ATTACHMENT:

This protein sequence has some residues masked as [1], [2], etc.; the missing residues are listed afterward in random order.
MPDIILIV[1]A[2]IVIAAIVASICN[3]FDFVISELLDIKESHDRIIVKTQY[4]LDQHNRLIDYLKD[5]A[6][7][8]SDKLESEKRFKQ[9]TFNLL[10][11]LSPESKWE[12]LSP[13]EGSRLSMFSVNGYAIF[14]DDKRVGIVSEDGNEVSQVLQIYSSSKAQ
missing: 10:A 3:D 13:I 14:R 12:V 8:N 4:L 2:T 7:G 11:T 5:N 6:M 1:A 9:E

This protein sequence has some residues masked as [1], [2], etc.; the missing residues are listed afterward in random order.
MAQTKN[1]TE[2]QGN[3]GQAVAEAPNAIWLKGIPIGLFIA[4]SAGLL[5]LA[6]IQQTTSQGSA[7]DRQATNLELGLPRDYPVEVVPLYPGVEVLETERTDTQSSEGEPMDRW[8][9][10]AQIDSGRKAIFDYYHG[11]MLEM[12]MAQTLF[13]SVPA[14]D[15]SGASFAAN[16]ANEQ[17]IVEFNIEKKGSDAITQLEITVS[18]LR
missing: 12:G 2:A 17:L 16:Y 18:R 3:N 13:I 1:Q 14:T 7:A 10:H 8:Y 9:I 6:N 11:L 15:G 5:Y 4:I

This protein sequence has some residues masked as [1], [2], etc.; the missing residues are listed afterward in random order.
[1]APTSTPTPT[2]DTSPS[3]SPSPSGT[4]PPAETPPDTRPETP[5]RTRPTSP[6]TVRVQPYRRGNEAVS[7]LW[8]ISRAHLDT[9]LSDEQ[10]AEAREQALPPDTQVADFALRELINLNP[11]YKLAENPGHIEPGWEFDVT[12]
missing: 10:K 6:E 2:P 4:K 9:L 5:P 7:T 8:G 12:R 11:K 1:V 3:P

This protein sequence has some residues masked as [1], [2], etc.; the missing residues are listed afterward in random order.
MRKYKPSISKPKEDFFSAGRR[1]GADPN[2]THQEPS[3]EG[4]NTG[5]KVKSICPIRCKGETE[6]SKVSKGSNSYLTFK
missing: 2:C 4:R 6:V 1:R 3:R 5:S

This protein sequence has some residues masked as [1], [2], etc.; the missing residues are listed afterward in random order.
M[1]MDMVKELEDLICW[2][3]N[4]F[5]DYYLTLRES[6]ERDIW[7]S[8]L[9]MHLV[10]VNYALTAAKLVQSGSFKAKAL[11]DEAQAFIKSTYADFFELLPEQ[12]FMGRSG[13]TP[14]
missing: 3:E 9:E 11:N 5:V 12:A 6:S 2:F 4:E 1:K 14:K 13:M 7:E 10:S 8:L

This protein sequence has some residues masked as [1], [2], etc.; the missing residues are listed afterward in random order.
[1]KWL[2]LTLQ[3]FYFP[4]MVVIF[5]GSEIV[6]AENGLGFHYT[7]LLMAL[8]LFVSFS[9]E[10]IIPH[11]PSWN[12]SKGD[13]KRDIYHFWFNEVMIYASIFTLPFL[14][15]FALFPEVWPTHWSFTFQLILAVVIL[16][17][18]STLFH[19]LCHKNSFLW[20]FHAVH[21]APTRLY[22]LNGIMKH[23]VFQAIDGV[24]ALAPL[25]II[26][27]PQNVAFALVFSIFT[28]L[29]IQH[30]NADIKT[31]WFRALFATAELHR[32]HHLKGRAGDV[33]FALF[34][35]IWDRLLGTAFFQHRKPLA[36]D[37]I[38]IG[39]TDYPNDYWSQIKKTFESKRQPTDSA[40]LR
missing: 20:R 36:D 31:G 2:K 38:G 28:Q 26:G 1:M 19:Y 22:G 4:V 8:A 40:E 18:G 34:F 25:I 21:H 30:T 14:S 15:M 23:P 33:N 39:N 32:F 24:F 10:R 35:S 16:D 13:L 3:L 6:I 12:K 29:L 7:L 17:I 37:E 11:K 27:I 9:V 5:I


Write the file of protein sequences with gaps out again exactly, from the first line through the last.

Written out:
This protein sequence has some residues masked as [1], [2], etc.; the missing residues are listed afterward in random order.
MPDIILIV[1]A[2]IVIAAIVASICN[3]FDFVISELLDIKESHDRIIVKTQY[4]LDQHNRLIDYLKD[5]A[6][7][8]SDKLESEKRFKQ[9]TFNLL[10][11]LSPESKWE[12]LSP[13]EGSRLSMFSVNGYAIF[14]DDKRVGIVSEDGNEVSQVLQIYSSSKAQ
missing: 10:A 3:D 13:I 14:R 12:V 8:N 4:L 2:T 7:G 11:T 5:N 6:M 1:A 9:E

This protein sequence has some residues masked as [1], [2], etc.; the missing residues are listed afterward in random order.
MAQTKN[1]TE[2]QGN[3]GQAVAEAPNAIWLKGIPIGLFIA[4]SAGLL[5]LA[6]IQQTTSQGSA[7]DRQATNLELGLPRDYPVEVVPLYPGVEVLETERTDTQSSEGEPMDRW[8][9][10]AQIDSGRKAIFDYYHG[11]MLEM[12]MAQTLF[13]SVPA[14]D[15]SGASFAAN[16]ANEQ[17]IVEFNIEKKGSDAITQLEITVS[18]LR
missing: 12:G 2:A 17:L 16:Y 18:R 3:N 13:I 1:Q 14:T 7:A 10:H 8:Y 9:I 6:N 11:L 15:G 5:Y 4:I

This protein sequence has some residues masked as [1], [2], etc.; the missing residues are listed afterward in random order.
[1]APTSTPTPT[2]DTSPS[3]SPSPSGT[4]PPAETPPDTRPETP[5]RTRPTSP[6]TVRVQPYRRGNEAVS[7]LW[8]ISRAHLDT[9]LSDEQ[10]AEAREQALPPDTQVADFALRELINLNP[11]YKLAENPGHIEPGWEFDVT[12]
missing: 10:K 6:E 2:P 4:K 9:L 5:P 7:T 8:G 12:R 11:K 1:V 3:P

This protein sequence has some residues masked as [1], [2], etc.; the missing residues are listed afterward in random order.
MRKYKPSISKPKEDFFSAGRR[1]GADPN[2]THQEPS[3]EG[4]NTG[5]KVKSICPIRCKGETE[6]SKVSKGSNSYLTFK
missing: 2:C 4:R 6:V 1:R 3:R 5:S

This protein sequence has some residues masked as [1], [2], etc.; the missing residues are listed afterward in random order.
M[1]MDMVKELEDLICW[2][3]N[4]F[5]DYYLTLRES[6]ERDIW[7]S[8]L[9]MHLV[10]VNYALTAAKLVQSGSFKAKAL[11]DEAQAFIKSTYADFFELLPEQ[12]FMGRSG[13]TP[14]
missing: 3:E 9:E 11:N 5:V 12:A 6:S 2:F 4:E 1:K 14:K 13:M 7:E 10:S 8:L

This protein sequence has some residues masked as [1], [2], etc.; the missing residues are listed afterward in random order.
[1]KWL[2]LTLQ[3]FYFP[4]MVVIF[5]GSEIV[6]AENGLGFHYT[7]LLMAL[8]LFVSFS[9]E[10]IIPH[11]PSWN[12]SKGD[13]KRDIYHFWFNEVMIYASIFTLPFL[14][15]FALFPEVWPTHWSFTFQLILAVVIL[16][17][18]STLFH[19]LCHKNSFLW[20]FHAVH[21]APTRLY[22]LNGIMKH[23]VFQAIDGV[24]ALAPL[25]II[26][27]PQNVAFALVFSIFT[28]L[29]IQH[30]NADIKT[31]WFRALFATAELHR[32]HHLKGRAGDV[33]FALF[34][35]IWDRLLGTAFFQHRKPLA[36]D[37]I[38]IG[39]TDYPNDYWSQIKKTFESKRQPTDSA[40]LR
missing: 20:R 36:D 31:G 2:K 38:G 28:Q 26:G 1:M 19:Y 22:G 4:V 8:A 40:E 18:G 34:F 25:I 21:H 30:T 14:S 15:M 23:P 33:N 39:N 32:F 24:F 10:R 35:S 16:D 13:L 3:L 6:I 12:K 29:L 7:L 17:I 37:E 11:K 27:I 9:V 5:I